The Messenger

2010-04-19 15:21
 
The Messenger

What it's about:

Decorated war hero Staff Sergeant Will Montgomery (Ben Foster) is back in the US recovering  from an injury sustained in Iraq. With just three months left to his deployment, the Army partners him up with Captain Tony Stone (Woody Harrelson) whose job it is to personally inform the next of kin of soldiers who have died in Iraq. Sgt Montgomery breaks the rules of the job by becoming involved with the widow of a fallen soldier.

What we thought:

The Messenger is the Iraq war movie that packs the kind of emotional punch that controversial Oscar-winner The Hurt Locker did not, or rather chose to cloak under a giant wave of agonizing tension. It's a war movie that takes place thousands of miles away from war zone itself, but the scars of what happens "over there" marks every character we meet – the soldiers, the devastated families, even the curious bystanders who witness two solemn, uniformed soldiers approach a civilian, suburban home with an American flag in the front yard and are left to assume the worst.

To be a CNO (Casualty Notifcation Officer) is a grim, specialized position that, like any military operation, comes with a long list of unbreakable rules: Avoid physical contact with the NOK (next of kin), do not console the NOK, do not speak with anyone other than the specified NOK, do not park directly in front of the NOK's home, deliver the news and leave. Also, the CNOs are working against the clock with CNN and Fox News always on the verge of breaking the news before families are informed. It's a tough task, as Sgt Montgomery, an intensely introverted soldier, discovers. Used to direct, physical combat in Iraq, the challenge of coming face to face with families at the brink of experiencing the greatest tragedy of their lives forces Montgomery to confront a side of himself that years in the armed forces has almost cancelled out.

Under the tutelage of Stone, Montgomery learns the honour and responsibility bound to his unique task and, perhaps for the first time, how the events that occur in Iraq affects the lives of the people left behind. On their first notification, the immense outrage and grief felt by the mother and pregnant fiancée of a murdered soldier gives way to a shocking outburst. It is an encounter that shakes the firm foundations Montgomery had proudly built for himself, and sets up the intensely emotional road that lies before him.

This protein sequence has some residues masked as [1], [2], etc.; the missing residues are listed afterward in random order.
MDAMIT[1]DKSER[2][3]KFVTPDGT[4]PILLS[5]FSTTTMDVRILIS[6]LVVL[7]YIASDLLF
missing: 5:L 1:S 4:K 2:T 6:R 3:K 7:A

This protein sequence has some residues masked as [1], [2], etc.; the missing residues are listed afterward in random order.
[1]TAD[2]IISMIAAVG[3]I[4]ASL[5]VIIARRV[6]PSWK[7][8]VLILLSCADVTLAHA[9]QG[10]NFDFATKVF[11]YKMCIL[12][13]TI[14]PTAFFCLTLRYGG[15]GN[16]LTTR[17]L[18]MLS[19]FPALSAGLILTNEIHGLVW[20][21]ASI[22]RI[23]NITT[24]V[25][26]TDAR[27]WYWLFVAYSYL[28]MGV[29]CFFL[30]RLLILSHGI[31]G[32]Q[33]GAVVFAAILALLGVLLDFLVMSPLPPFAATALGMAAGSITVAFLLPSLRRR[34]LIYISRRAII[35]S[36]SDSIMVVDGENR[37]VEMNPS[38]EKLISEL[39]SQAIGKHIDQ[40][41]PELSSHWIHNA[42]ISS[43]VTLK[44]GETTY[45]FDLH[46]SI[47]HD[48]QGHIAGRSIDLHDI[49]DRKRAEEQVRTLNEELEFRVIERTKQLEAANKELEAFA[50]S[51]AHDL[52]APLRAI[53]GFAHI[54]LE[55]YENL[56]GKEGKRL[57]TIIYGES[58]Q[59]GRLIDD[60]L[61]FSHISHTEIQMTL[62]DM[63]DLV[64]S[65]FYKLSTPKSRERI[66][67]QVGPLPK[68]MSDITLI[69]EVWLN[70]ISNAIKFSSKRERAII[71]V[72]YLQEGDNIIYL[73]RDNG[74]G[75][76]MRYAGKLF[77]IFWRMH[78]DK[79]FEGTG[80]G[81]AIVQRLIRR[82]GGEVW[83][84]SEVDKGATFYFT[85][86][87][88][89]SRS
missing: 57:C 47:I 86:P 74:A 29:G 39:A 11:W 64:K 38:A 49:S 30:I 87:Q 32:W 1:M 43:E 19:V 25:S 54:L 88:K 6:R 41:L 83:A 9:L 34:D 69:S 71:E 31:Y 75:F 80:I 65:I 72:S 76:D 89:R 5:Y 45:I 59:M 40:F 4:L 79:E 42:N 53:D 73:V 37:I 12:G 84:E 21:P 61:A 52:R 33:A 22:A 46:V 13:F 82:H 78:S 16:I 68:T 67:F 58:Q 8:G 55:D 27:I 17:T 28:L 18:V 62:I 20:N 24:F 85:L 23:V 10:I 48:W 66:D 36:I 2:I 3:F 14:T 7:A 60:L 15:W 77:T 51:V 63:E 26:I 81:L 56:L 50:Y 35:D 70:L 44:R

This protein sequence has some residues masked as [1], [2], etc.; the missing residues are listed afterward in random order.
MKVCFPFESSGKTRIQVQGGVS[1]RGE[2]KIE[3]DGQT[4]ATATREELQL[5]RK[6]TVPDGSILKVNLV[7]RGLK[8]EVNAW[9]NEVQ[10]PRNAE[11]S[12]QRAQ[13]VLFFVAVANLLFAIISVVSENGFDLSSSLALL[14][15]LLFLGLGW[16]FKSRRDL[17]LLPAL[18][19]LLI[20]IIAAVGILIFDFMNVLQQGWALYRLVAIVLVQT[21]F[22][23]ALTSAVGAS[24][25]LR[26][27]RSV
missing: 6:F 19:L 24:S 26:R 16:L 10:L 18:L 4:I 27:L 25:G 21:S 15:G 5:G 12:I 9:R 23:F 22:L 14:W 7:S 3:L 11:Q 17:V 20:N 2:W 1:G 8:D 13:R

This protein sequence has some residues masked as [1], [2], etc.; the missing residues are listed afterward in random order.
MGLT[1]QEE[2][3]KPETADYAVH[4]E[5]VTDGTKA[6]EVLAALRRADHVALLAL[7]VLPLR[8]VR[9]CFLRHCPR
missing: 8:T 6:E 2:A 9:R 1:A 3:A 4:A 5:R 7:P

The performances are something of a marvel. Harrelson, nominated for an Academy Award for this role, is benefitting from something of a purple period, after stand-out performances in Zombieland, No Country for Old Men and 2012. It's not that he is particularly unrecognisable as the sombre Stone, it's that the role of mentor, a drunk, and dysfunctional man is something so easily associated with him, this just happens to be the perfect culmination of all those personas. Ben Foster has the harder job to do, playing it cool and calculated until the walls around him start to disintegrate. His scenes with the recently widowed Olivia (played by Samantha Morton) are filmed with a searing honesty that are almost painful to watch. It's a rare treat to watch three actors on the same wavelength, traversing the rocky path of grief, loneliness, despair and redemption with this level of honesty and fearlessness.

The film also plays host to a memorable cameo from Steve Buscemi as the father of a 20-year-old soldier who is killed. Like many of the NOK we encounter throughout the movie, his reaction to this news is both appalling and forgivable, and gives a raw look into the hearts of the countless people who have lost loved ones in the name of patriotism.

Writer and first-time director Oren Moverman takes an unflappable approach to telling this story, with many sustained shots that linger to the point of voyeurism. These private, devastating moments show a face of the war that the news media just isn’t able to. Prepare for an awakening.


A gripping Iraq war drama that takes packs emotional punch even though it takes place thousands of miles away from the front lines.

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